One of the principal factors which prevented Cromwell from reaching a lasting political settlement was the poor relationship between Cromwell and Parliament. Initially Parliament were angered by the fact that the Instrument of Government (December 1653) had been proposed and imposed by army officers, in particular Lambert, thus the constitution lacked legitimacy. Many MP's objected the powers given by the constitution to Cromwell and the army. The members of the First Protectorate Parliament (September 1654) were not submissive to Cromwell and most had conflicts with some aspect of the constitution. Parliament refused to ratify the constitution, meaning that Cromwell's government had no authority to continue, which weakened the relationship further and moved away from being able to reach a political settlement. Moreover, Parliament failed to pass thee 84 ordinances of Cromwell, which showed that Parliament and Protector were unable to work together, eventually leading to the dissolution after 5 lunar months. Cromwell demanded that all MP's swear an Oath of Loyalty to the Protectorate, this was an attempt to unite Parliament and Protector, but those who refused were excluded, and those who stayed only did so to dismantle the constitution clause by clause. Thus, most of the nation was "boggled" at what the Instrument stood for. The Second Protectorate Parliament (September 1656) soon angered Cromwell, particularly over the case of James Naylor. Cromwell did not agree with harsh punishment, as he wanted to achieve liberty of conscience, thus disrupted the relationship between Parliament and Protector. Source 1 shows the other consequence of the Naylor case, that Cromwell felt it was "time to come to settlement" and to "lay aside arbitrary proceedings", which shows that Cromwell felt that the Instrument of Government was ineffective and there needed to be further checks and balances of power, and he expresses the need for a "judicial power" that could "determine men's punishments"; these issues needed to be addressed, which the Instrument of Government was clearly not able to. ...read more.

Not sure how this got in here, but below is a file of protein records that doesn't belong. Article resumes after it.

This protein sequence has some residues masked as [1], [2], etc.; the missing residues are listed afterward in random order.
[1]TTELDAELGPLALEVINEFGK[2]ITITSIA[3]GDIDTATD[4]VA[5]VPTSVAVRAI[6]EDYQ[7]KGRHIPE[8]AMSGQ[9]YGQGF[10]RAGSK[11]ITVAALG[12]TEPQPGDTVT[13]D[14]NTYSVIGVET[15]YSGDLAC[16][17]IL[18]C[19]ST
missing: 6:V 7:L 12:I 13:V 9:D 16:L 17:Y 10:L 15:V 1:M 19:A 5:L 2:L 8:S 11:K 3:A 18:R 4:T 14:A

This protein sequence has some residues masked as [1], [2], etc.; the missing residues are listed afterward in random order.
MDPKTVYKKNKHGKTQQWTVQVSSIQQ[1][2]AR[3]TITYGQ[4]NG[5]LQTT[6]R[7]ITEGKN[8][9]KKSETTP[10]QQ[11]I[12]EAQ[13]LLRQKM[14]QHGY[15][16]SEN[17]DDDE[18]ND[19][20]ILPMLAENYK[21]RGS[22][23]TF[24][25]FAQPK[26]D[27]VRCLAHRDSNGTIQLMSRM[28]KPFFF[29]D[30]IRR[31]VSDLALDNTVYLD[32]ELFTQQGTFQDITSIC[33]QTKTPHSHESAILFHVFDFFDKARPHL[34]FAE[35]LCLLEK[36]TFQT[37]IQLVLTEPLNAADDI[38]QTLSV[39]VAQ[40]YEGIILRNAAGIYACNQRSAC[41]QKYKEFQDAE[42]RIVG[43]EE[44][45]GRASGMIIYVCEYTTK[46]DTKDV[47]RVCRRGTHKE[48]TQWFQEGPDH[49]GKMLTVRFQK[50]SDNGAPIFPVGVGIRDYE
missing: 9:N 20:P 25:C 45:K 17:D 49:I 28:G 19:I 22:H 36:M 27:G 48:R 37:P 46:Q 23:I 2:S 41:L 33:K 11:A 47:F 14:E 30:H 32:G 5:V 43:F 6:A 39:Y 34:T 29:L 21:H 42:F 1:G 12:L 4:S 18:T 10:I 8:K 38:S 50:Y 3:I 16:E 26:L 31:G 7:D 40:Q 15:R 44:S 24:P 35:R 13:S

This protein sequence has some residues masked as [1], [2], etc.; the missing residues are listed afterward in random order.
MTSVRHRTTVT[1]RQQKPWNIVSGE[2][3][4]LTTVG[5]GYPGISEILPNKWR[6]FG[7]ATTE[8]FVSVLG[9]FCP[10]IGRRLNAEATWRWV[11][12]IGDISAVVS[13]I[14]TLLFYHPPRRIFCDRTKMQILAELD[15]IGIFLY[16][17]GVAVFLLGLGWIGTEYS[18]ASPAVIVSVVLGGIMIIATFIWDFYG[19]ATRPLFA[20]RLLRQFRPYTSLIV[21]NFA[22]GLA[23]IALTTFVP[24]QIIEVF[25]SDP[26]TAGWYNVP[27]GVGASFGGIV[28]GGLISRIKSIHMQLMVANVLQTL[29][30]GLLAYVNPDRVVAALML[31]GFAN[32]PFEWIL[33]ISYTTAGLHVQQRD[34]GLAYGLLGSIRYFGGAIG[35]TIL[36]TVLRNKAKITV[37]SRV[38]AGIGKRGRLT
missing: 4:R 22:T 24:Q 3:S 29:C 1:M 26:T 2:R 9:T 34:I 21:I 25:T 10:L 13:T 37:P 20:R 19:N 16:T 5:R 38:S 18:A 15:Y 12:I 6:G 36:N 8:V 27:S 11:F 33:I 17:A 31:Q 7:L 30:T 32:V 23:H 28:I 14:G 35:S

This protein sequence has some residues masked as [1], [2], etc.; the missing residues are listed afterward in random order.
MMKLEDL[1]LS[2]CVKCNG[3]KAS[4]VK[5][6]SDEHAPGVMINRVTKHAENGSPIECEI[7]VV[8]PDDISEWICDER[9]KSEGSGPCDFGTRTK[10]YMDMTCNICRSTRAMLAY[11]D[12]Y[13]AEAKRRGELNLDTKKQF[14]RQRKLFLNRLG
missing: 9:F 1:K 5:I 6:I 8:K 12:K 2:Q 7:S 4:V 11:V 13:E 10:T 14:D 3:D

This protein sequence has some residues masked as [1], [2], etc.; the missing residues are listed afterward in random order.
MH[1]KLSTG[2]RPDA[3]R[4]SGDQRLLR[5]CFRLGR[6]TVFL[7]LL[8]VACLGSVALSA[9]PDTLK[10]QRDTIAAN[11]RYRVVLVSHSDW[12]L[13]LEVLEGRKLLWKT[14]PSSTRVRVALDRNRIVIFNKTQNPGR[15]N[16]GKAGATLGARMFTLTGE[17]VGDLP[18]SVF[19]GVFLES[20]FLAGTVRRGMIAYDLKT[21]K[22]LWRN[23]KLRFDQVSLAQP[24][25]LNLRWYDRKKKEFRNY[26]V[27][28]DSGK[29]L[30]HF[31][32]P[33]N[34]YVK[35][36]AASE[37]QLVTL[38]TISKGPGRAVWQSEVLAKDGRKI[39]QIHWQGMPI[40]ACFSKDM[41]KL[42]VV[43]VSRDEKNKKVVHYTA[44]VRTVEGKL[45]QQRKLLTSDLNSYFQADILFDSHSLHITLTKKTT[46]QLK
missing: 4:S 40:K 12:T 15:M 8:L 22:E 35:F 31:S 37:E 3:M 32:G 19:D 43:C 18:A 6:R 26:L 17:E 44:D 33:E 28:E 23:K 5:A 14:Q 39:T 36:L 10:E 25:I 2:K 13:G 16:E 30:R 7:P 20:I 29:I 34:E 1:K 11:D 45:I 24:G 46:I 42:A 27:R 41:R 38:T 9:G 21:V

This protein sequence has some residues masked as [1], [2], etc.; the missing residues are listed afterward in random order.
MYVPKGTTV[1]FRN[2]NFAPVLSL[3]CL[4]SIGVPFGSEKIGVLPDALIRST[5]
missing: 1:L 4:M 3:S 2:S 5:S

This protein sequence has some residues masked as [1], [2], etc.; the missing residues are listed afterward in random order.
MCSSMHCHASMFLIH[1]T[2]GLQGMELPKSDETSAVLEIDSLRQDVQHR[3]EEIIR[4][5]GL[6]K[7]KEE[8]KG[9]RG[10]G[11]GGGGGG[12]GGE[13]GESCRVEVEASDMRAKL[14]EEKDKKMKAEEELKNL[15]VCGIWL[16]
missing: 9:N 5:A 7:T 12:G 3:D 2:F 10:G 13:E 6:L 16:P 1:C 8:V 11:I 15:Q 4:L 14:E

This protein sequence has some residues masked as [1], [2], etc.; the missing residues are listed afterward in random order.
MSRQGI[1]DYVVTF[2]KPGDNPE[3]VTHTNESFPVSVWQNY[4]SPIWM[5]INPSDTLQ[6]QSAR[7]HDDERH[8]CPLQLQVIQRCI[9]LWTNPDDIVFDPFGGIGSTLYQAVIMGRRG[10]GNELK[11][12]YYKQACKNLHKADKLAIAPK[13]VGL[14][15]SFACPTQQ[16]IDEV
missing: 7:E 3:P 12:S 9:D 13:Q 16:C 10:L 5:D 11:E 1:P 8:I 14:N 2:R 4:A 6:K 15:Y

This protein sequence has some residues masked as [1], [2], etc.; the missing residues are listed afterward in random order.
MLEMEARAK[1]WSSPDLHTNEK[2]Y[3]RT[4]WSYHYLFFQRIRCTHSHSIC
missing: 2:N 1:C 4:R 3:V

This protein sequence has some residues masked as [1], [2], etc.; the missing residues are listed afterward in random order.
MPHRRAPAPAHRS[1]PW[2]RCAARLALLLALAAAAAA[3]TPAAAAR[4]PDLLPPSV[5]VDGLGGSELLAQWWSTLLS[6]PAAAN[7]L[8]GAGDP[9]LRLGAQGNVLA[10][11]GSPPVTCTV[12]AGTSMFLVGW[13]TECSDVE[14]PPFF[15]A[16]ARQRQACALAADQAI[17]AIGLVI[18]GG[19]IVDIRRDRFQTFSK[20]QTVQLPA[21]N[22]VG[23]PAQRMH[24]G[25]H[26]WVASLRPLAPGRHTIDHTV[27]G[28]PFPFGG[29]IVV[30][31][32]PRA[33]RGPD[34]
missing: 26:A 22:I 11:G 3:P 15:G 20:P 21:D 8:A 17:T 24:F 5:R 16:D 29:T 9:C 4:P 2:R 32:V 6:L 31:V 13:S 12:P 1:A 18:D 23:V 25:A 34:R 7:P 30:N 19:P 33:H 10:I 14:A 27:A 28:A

Thirdly, the Humble Petition and Advice still had army influence, and they continued to be a major force within the Protectorate. Cromwell used his powers to promote his colleagues to the Upper House, who were predominantly army members. Cromwell's close attachment to the army made it unlikely to gain a long term settlement because the majority opposed the army influence in political affairs. Source 5 shows that the army did have an impact on Cromwell, specifically when he was offered the crown, at first Cromwell "expressed his readiness to accept", however the opposition faced from the army "compelled Cromwell's decision". Undoubtedly, the army did play a role in influencing Cromwell's decision to reject the crown, but to what extent is still debateable. The intervention of the army in politics was definitely a 'fatal internal contradiction' because Cromwell was leading a nation opposed to any military element in government with the army, resulting in everlasting disputes. In conclusion, Cromwell was not able to reach lasting political settlement due to the 'fatal internal contradictions' and there were many of them, which hindered the aim of establishing an inclusive and stable government. Cromwell's crisis was that it "embraced two divergent trends" and because of this, the effects of the two conflicting aims were able to be seen throughout the Protectorate. There were 'fatal internal contradictions' in the sense that there were too many conflicting interests to please, and that the Cromwell was far too closely associated with the army and its politicisation. There were further conflicts between establishing godly rule for which Cromwell needed the army and arriving at political settlement which would be long-lasting. These conflicts within the Protectorate were serious and this became apparent when the republic collapsed. The political settlement was fairly stable in the short-term but it collapsed in the long-term. Cromwell needed to "come to a settlement, and lay aside arbitrary proceedings" but with all the 'internal contradictions', he was not able to establish a lasting political settlement by the time of his death in September 1658. Sarah Raza 1 ...read more.